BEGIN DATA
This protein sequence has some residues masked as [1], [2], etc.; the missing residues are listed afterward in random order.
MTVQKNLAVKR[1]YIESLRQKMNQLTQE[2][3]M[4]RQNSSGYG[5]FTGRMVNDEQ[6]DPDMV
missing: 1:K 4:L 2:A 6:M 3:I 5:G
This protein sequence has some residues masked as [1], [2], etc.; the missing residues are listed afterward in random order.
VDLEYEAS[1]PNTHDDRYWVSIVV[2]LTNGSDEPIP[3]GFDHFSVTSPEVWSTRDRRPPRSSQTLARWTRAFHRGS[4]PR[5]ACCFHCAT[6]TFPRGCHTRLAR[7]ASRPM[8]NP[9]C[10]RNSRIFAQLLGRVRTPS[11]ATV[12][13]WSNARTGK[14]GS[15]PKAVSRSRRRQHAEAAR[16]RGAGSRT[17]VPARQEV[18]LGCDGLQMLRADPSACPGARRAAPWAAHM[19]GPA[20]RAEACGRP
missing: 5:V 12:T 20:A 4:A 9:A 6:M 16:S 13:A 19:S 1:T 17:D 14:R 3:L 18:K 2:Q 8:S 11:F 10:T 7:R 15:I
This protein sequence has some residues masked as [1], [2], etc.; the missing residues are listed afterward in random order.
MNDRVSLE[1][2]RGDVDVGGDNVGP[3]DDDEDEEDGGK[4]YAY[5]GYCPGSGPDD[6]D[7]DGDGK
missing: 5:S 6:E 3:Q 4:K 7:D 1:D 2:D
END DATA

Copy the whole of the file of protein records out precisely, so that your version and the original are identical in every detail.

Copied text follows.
This protein sequence has some residues masked as [1], [2], etc.; the missing residues are listed afterward in random order.
MTVQKNLAVKR[1]YIESLRQKMNQLTQE[2][3]M[4]RQNSSGYG[5]FTGRMVNDEQ[6]DPDMV
missing: 1:K 4:L 2:A 6:M 3:I 5:G
This protein sequence has some residues masked as [1], [2], etc.; the missing residues are listed afterward in random order.
VDLEYEAS[1]PNTHDDRYWVSIVV[2]LTNGSDEPIP[3]GFDHFSVTSPEVWSTRDRRPPRSSQTLARWTRAFHRGS[4]PR[5]ACCFHCAT[6]TFPRGCHTRLAR[7]ASRPM[8]NP[9]C[10]RNSRIFAQLLGRVRTPS[11]ATV[12][13]WSNARTGK[14]GS[15]PKAVSRSRRRQHAEAAR[16]RGAGSRT[17]VPARQEV[18]LGCDGLQMLRADPSACPGARRAAPWAAHM[19]GPA[20]RAEACGRP
missing: 5:V 12:T 20:A 4:A 9:A 6:M 16:S 13:A 19:S 1:T 17:D 14:R 3:L 18:K 2:Q 8:S 11:F 10:T 7:R 15:I
This protein sequence has some residues masked as [1], [2], etc.; the missing residues are listed afterward in random order.
MNDRVSLE[1][2]RGDVDVGGDNVGP[3]DDDEDEEDGGK[4]YAY[5]GYCPGSGPDD[6]D[7]DGDGK
missing: 5:S 6:E 3:Q 4:K 7:D 1:D 2:D